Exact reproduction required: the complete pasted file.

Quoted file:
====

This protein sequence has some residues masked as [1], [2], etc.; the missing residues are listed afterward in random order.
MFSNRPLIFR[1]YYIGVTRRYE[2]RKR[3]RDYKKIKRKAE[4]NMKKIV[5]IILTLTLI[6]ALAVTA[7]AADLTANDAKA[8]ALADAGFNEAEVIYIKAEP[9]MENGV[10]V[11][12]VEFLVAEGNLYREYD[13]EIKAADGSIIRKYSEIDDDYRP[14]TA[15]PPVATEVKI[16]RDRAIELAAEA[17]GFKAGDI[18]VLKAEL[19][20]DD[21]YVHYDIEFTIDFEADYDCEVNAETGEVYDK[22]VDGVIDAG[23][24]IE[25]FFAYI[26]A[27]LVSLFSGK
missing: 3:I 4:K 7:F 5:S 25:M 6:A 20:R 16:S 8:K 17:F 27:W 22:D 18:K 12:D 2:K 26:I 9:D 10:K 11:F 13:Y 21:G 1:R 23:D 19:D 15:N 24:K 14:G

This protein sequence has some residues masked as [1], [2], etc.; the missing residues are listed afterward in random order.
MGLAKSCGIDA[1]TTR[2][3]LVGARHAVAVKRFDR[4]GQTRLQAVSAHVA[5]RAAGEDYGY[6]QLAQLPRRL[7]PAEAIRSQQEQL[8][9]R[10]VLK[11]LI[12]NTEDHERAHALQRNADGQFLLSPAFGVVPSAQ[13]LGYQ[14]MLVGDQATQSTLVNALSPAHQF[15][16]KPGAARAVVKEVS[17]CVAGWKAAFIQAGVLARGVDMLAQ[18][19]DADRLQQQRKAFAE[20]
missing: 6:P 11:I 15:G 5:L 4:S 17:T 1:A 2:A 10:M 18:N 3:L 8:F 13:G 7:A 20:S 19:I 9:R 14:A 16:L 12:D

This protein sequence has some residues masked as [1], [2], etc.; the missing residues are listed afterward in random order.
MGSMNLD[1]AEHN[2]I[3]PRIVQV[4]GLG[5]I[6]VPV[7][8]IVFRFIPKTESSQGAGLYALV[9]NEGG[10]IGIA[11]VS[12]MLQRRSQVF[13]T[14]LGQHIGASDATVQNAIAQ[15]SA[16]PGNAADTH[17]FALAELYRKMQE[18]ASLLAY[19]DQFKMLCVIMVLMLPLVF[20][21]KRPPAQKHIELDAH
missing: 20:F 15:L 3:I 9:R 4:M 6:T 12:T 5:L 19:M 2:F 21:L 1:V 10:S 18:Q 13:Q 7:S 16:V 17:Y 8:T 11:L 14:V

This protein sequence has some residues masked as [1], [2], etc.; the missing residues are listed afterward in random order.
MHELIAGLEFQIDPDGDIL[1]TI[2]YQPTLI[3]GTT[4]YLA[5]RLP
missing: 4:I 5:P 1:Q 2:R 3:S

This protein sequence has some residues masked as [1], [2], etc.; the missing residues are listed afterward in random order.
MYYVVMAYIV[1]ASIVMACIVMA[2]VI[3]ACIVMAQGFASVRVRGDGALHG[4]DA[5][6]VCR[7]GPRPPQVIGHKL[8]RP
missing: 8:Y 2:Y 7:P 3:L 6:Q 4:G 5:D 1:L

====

This protein sequence has some residues masked as [1], [2], etc.; the missing residues are listed afterward in random order.
MFSNRPLIFR[1]YYIGVTRRYE[2]RKR[3]RDYKKIKRKAE[4]NMKKIV[5]IILTLTLI[6]ALAVTA[7]AADLTANDAKA[8]ALADAGFNEAEVIYIKAEP[9]MENGV[10]V[11][12]VEFLVAEGNLYREYD[13]EIKAADGSIIRKYSEIDDDYRP[14]TA[15]PPVATEVKI[16]RDRAIELAAEA[17]GFKAGDI[18]VLKAEL[19][20]DD[21]YVHYDIEFTIDFEADYDCEVNAETGEVYDK[22]VDGVIDAG[23][24]IE[25]FFAYI[26]A[27]LVSLFSGK
missing: 3:I 4:K 7:F 5:S 25:M 6:A 20:R 16:S 8:K 17:F 27:W 22:D 18:K 12:D 2:K 26:I 9:D 10:K 11:F 13:Y 21:G 1:R 23:D 19:D 15:N 24:K 14:G

This protein sequence has some residues masked as [1], [2], etc.; the missing residues are listed afterward in random order.
MGLAKSCGIDA[1]TTR[2][3]LVGARHAVAVKRFDR[4]GQTRLQAVSAHVA[5]RAAGEDYGY[6]QLAQLPRRL[7]PAEAIRSQQEQL[8][9]R[10]VLK[11]LI[12]NTEDHERAHALQRNADGQFLLSPAFGVVPSAQ[13]LGYQ[14]MLVGDQATQSTLVNALSPAHQF[15][16]KPGAARAVVKEVS[17]CVAGWKAAFIQAGVLARGVDMLAQ[18][19]DADRLQQQRKAFAE[20]
missing: 6:P 11:I 15:G 5:L 4:S 17:T 1:A 2:A 10:M 18:N 3:L 8:F 13:G 7:A 20:S 19:I 9:R 14:A 16:L 12:D

This protein sequence has some residues masked as [1], [2], etc.; the missing residues are listed afterward in random order.
MGSMNLD[1]AEHN[2]I[3]PRIVQV[4]GLG[5]I[6]VPV[7][8]IVFRFIPKTESSQGAGLYALV[9]NEGG[10]IGIA[11]VS[12]MLQRRSQVF[13]T[14]LGQHIGASDATVQNAIAQ[15]SA[16]PGNAADTH[17]FALAELYRKMQE[18]ASLLAY[19]DQFKMLCVIMVLMLPLVF[20][21]KRPPAQKHIELDAH
missing: 20:F 15:L 3:I 9:R 4:M 6:T 12:T 5:L 19:M 2:F 21:L 1:V 10:S 18:Q 13:Q 7:S 16:V 17:Y 8:T 11:L 14:V

This protein sequence has some residues masked as [1], [2], etc.; the missing residues are listed afterward in random order.
MHELIAGLEFQIDPDGDIL[1]TI[2]YQPTLI[3]GTT[4]YLA[5]RLP
missing: 4:I 5:P 1:Q 2:R 3:S

This protein sequence has some residues masked as [1], [2], etc.; the missing residues are listed afterward in random order.
MYYVVMAYIV[1]ASIVMACIVMA[2]VI[3]ACIVMAQGFASVRVRGDGALHG[4]DA[5][6]VCR[7]GPRPPQVIGHKL[8]RP
missing: 8:Y 2:Y 7:P 3:L 6:Q 4:G 5:D 1:L